[00:11:32] Paul Roetzer: and it just goes and keeps all these consistencies and follows the rules of physics.

[00:11:35] Paul Roetzer: they get into a

[00:11:37] Paul Roetzer: little bit about safety and how they're, you know, they're aware that this could be used for misleading content, such as detection.

[00:11:44] Paul Roetzer: you know, they want to know when the video was made by Sora. They did talk a little about

[00:11:48] Paul Roetzer: C2PA,

[00:11:49] Paul Roetzer: C2PA, which you and I are going to get into. there topic later on. was a couple other things I thought was interesting.

[00:11:57] Paul Roetzer: They did talk about being a diffusion model, [00:12:00] which generates video by starting off with one that looks

[00:12:02] Paul Roetzer: like static noise and gradually transforms into removing the noise over many steps. I think that's like, we're not getting into the highly technical stuff here. I think

[00:12:09] Paul Roetzer: of the diffusion model in essence, like sculpting. I don't know if this is even the right analogy, but. When you start with a piece of marble

[00:12:16] Paul Roetzer: and you, like, sculpt this thing out of it, think of the marble as, like, the noise.

[00:12:20] Paul Roetzer: It's just, like, this thing. And out of that, you create the sculpture. That's kinda how I envision diffusion working. It's like, you're starting with this very noise. It's just, it looks like nothing. It's just noise on the, on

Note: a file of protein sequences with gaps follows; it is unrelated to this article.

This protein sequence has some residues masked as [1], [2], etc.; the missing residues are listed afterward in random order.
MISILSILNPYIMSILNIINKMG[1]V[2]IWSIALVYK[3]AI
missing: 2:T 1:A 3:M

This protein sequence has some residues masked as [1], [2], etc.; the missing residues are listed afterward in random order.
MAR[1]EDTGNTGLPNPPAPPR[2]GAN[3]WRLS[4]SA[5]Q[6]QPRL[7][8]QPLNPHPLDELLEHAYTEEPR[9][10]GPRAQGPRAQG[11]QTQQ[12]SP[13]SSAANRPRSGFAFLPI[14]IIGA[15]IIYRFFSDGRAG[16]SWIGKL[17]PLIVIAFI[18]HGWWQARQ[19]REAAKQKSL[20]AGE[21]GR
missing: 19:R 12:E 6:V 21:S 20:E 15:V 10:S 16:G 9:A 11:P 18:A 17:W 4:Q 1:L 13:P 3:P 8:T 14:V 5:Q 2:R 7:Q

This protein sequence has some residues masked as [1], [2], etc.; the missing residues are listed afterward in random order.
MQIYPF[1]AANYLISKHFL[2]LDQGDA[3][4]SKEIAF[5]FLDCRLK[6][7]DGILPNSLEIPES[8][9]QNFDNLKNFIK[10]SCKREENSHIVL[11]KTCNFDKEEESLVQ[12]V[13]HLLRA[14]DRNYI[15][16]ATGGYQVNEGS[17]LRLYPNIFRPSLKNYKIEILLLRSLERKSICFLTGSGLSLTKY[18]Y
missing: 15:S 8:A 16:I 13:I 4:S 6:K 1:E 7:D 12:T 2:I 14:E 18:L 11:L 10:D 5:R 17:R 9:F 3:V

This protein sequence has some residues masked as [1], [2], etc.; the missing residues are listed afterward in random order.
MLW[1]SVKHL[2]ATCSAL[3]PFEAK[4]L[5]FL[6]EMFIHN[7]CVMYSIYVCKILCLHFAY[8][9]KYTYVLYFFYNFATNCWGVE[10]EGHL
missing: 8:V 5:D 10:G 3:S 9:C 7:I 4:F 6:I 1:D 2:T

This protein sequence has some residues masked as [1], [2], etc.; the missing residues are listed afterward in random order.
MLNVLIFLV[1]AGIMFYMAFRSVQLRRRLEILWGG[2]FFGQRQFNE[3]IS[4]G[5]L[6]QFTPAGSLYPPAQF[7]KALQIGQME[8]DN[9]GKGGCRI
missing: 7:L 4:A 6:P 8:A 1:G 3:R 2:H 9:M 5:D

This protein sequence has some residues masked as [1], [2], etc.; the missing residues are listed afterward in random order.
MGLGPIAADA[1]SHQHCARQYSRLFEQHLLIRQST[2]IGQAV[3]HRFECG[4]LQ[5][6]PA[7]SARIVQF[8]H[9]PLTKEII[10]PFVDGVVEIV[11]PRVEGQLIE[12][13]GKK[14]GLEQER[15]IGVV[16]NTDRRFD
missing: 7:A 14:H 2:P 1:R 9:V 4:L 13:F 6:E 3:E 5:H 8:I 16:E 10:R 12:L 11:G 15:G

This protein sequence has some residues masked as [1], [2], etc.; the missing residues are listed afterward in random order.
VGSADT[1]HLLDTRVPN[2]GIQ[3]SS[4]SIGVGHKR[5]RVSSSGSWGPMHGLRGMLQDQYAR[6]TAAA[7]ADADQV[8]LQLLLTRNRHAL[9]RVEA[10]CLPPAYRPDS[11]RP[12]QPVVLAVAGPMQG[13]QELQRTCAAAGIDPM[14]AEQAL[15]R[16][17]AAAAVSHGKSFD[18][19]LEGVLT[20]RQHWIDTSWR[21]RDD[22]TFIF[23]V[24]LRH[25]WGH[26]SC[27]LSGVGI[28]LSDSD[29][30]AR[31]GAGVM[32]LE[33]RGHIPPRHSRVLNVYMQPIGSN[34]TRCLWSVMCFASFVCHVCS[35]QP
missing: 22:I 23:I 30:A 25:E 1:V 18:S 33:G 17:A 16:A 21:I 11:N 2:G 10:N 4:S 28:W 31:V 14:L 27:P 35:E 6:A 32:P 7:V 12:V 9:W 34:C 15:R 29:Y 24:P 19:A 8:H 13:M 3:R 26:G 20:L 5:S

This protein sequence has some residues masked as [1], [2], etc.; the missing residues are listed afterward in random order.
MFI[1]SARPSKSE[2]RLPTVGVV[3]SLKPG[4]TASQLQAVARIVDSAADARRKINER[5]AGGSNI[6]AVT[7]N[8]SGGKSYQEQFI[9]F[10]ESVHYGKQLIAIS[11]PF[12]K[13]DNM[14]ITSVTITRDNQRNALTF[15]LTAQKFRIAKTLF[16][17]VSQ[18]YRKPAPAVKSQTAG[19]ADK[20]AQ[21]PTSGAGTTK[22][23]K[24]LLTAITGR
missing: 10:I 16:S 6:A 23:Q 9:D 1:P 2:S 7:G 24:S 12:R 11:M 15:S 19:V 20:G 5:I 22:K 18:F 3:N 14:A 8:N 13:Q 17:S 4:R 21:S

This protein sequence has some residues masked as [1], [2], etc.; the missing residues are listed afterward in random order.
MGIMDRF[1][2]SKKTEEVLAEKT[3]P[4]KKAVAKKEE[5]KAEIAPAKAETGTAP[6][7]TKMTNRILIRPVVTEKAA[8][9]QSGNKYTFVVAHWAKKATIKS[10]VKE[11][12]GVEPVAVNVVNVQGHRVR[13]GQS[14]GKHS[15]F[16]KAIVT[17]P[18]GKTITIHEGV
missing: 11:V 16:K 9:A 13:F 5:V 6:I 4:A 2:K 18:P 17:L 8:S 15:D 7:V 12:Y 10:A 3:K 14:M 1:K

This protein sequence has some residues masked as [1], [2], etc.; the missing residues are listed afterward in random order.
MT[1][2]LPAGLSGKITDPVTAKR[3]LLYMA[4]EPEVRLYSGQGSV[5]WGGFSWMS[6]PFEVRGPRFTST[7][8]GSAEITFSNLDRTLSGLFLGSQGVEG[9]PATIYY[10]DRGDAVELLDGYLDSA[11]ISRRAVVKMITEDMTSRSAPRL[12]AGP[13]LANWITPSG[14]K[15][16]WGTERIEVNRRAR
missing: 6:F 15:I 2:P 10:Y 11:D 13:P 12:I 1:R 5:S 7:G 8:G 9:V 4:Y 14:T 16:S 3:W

[00:12:31] Paul Roetzer: the screen. And it sort of diffuses down. It, like, it pulls the noise away.

[00:12:36] Paul Roetzer: And it's left with this video. So following this model, they're able to generate

[00:12:42] Paul Roetzer: entire videos all at once and extend existing videos and make them longer. and then at the end, they, they noted that, so SORA serves as a foundation for models that can understand

[00:12:54] Paul Roetzer: and simulate the real world, a capability we believe will be an important milestone for achieving aGI.[00:13:00] 

[00:13:00] Paul Roetzer: Everything with OpenAI always comes back to AGI, um.

[00:13:05] Paul Roetzer: A couple of quick notes. They did have a technical report, which again, if you're really interested in the technical side, go read it.

[00:13:11] Paul Roetzer: They don't tell you a bunch about how they did it. It's just kind of like what it's technically capable of. So a few interesting notes here,

[00:13:19] Paul Roetzer: They highlighted that they think this is a promising path toward building general purpose simulators of the physical world, again. Yann leCun may disagree.

[00:13:27] Paul Roetzer: They do call out that it is capable

[00:13:29] Paul Roetzer: of generating images as well, which makes me wonder how this and DALL E,

[00:13:33] Paul Roetzer: their image generation tool, either eventually become the same

[00:13:37] Paul Roetzer: thing or it replaces DALL E, I'm not really sure.